Be safe as European countries bask in record breaking temperatures

Expats and second home owners in many European countries will have been basking in record -breaking temperatures this summer.

European countries including Spain, Portugal, Greece and even the UK and Sweden have all been enjoying hotter than usual summers.

Yet while the hot weather is great for sun seekers, there can be a downside. Huge fires have engulfed Portugal Algarve and Greece and Sweden, while in Spain at least three people have already died because of the heat.

“Going to Europe is not the same anymore,” explains Linda Greenberg, CMO of Smart Lemur travel site. “When a heatwave strikes, travellers should take the same precautions as if they were going to Dubai in the summer, which is known for its desert weather and extreme heat. The clothing should be appropriate, people should equip themselves with reusable water bottles, UV protection, hats and so on. Extreme heat can be really dangerous.”

Here is Smart Lemur’s advice on staying safe and having fun in Europe’s extreme heat.

  1. Time your activities. Spending some time walking through a city or going to the beach might seem like no big deal, but when temperatures near or pass 40os, the sun can cause a lot of damage and even cost lives. Stay out of the sun as much as possible during the day. Enjoy your activities early in the morning or late in the evening. There’s plenty to do in every European country, from hiking, biking, beach and so on. When a heatwave hits, it’s best to wake up early for your activities. During the day, you can enjoy your rest time – for example, a siesta in Spain – or visit some air-conditioned places, such as museums or shopping malls. The towns and cities will again become alive at night.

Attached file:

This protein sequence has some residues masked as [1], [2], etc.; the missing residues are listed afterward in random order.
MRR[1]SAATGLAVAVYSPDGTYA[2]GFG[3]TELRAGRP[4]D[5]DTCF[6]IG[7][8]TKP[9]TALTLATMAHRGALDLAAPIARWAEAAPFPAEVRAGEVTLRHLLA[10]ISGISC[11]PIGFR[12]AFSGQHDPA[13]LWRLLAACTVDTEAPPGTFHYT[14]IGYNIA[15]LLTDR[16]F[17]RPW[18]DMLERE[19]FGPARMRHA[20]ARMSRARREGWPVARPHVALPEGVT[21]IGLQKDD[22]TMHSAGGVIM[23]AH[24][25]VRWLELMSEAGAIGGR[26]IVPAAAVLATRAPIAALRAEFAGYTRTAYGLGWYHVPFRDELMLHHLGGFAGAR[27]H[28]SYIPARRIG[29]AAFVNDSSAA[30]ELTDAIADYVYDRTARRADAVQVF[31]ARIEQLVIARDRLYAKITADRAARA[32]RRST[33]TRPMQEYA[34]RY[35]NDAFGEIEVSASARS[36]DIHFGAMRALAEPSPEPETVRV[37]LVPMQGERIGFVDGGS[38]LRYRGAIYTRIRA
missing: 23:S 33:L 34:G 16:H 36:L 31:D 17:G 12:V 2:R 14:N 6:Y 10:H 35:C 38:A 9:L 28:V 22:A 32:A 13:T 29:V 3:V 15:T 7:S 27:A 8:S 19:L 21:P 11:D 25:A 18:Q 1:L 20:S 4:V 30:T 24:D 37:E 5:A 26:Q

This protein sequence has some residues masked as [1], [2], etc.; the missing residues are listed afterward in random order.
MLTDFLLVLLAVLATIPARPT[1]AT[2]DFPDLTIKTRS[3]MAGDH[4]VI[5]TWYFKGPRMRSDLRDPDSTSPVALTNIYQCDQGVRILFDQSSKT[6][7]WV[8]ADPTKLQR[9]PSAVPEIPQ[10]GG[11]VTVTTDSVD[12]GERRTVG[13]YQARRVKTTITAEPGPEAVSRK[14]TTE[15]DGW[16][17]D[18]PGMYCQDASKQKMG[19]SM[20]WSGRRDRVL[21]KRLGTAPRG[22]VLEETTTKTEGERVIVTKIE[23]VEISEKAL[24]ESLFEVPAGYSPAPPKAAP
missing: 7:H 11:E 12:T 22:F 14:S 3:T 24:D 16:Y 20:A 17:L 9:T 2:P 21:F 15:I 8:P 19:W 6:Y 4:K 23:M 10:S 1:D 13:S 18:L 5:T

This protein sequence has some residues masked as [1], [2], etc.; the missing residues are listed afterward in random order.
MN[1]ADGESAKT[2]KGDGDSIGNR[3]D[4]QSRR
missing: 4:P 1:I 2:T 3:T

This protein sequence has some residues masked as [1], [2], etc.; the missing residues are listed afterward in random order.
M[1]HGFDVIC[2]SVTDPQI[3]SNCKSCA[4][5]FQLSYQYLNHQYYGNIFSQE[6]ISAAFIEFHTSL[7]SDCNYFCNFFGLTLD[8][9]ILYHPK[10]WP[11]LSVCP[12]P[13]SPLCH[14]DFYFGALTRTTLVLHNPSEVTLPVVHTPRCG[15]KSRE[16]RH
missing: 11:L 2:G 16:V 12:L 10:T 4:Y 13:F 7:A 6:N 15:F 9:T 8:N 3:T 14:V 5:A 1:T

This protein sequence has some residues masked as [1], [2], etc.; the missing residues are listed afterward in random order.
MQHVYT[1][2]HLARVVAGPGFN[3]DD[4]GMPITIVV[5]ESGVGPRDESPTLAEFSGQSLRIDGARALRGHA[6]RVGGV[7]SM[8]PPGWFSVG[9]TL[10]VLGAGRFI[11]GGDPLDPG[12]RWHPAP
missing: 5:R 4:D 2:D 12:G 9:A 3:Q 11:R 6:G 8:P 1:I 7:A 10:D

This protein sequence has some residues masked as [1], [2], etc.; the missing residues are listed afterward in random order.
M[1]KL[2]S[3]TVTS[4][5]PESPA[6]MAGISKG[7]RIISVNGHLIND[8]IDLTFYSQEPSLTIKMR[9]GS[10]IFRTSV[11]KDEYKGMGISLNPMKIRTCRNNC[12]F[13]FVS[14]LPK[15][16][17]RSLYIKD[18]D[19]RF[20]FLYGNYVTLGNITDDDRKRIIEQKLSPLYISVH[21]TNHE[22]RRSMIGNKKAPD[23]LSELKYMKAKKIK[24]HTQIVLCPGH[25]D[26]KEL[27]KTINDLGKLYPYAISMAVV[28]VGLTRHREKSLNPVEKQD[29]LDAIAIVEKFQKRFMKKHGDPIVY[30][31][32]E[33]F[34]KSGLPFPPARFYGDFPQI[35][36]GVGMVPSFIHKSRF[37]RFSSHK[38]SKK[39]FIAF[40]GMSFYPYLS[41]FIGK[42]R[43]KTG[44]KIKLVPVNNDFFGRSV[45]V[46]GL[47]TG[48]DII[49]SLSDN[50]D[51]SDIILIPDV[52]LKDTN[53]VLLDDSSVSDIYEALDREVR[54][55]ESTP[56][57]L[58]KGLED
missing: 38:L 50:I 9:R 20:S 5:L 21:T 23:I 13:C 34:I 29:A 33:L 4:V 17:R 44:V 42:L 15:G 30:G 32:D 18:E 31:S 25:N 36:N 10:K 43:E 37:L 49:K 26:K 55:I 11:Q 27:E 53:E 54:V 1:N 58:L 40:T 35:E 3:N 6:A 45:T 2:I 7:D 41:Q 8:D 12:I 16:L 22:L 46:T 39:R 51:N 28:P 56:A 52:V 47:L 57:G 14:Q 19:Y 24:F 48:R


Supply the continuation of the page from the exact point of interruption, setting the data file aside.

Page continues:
2. Don’t go out without UV protection. Invest in a good, organic sunscreen. Exposure to sun in extreme heat can lead to skin problems, burns, wrinkles, and even cancer. Use a sunscreen with a mid-range SPF and re-apply it regularly to ensure you remain protected from harmful UV rays.
  3. Use appropriate clothing. Wearing sleeveless tops and shorts expose more skin, which can lead to greater moisture loss in a very short period of time. This leads to dehydration. Choose to wear loose, comfortable clothing in lightweight coloured fabrics to counter the effects of high temperatures. Look for lightweight wools and moisture-wicking performance fabrics. Also consider linen, seersucker, or a lightweight chambray.
  4. Protect your head. When the sun is beating down on you, you need to protect your head. Keep it safe from the sun with a hat – make sure it also shields your neck and forehead from the sun. You can also soak your bandana in cold water and put it on for a refreshing feeling.
  5. Drink a lot of water. It might seem as a no-brainer that drinking a lot of water will help you prevent dehydration, but many people forget to carry a bottle with them. Always carry a bottle of water with you, and sip it at regular intervals – it’s much better than gulping the whole bottle at once. Lack of water in extreme temperatures can lead to a sunburn or even heatstroke.
  6. Look for water fun and beaches. There is so much to enjoy in the summer in Europe – there are water parks with water slides, lakes and rivers. Find out what’s around you and take a day for some water fun.
  7. Eat less but more often. We don’t feel very hungry during extreme heat, but those who want to get some energy should enjoy lighter meals at more frequent intervals – such as vegetables, juices, soups, salads and fruit. Spicy foods are known to keep body temperature down by allowing you to sweat.
  8. Take lukewarm showers. If you can’t access any water parks, beaches or lakes, take a tepid shower during the day. This will regulate your body temperature and allow you to cool down.

Article published 9th August 2018